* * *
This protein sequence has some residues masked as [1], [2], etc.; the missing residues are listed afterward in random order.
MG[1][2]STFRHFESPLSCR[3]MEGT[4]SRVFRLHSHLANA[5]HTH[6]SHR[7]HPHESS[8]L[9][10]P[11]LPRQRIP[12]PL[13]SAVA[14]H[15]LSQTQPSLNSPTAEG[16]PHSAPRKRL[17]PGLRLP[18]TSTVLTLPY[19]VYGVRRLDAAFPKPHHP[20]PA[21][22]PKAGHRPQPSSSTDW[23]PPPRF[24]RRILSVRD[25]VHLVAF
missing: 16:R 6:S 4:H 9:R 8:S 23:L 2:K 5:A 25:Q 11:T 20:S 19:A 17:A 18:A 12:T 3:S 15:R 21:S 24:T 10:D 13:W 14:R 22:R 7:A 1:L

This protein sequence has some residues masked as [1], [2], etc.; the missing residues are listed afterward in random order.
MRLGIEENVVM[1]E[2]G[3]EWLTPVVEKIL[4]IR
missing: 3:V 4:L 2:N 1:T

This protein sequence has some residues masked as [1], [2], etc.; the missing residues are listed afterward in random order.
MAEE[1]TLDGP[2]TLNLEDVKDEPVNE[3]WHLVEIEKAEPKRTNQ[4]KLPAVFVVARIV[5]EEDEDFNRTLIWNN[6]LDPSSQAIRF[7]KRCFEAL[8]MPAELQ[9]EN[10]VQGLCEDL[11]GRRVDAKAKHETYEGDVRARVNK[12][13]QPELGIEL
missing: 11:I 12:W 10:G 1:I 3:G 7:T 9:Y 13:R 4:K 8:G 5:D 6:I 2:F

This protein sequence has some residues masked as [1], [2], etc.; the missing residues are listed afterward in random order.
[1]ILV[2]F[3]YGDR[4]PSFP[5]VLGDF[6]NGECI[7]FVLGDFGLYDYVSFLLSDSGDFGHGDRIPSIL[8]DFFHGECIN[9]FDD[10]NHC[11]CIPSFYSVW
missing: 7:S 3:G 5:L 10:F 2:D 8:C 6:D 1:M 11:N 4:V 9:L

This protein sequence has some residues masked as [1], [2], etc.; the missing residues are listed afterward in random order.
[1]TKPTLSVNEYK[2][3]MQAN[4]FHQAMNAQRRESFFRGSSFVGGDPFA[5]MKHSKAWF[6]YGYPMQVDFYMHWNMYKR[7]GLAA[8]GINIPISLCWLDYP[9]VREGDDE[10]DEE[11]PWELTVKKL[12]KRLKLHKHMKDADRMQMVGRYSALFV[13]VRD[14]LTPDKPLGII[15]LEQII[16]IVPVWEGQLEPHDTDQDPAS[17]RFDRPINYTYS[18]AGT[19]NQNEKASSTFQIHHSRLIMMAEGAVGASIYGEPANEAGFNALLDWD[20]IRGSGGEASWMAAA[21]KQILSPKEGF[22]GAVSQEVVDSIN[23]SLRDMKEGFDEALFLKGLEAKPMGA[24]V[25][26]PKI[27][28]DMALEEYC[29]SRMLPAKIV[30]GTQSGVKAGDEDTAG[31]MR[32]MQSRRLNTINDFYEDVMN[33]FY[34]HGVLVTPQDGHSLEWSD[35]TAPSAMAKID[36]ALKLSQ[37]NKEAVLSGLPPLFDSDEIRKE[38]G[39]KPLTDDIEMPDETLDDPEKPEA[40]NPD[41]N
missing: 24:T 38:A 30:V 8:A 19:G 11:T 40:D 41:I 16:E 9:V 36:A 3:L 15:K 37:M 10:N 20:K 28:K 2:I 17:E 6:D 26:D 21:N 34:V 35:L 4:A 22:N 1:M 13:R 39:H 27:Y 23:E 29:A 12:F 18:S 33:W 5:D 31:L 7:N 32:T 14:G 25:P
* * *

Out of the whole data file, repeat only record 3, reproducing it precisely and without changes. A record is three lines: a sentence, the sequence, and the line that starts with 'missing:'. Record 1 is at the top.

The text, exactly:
This protein sequence has some residues masked as [1], [2], etc.; the missing residues are listed afterward in random order.
MAEE[1]TLDGP[2]TLNLEDVKDEPVNE[3]WHLVEIEKAEPKRTNQ[4]KLPAVFVVARIV[5]EEDEDFNRTLIWNN[6]LDPSSQAIRF[7]KRCFEAL[8]MPAELQ[9]EN[10]VQGLCEDL[11]GRRVDAKAKHETYEGDVRARVNK[12][13]QPELGIEL
missing: 11:I 12:W 10:G 1:I 3:G 7:T 9:Y 13:R 4:K 8:G 5:D 6:I 2:F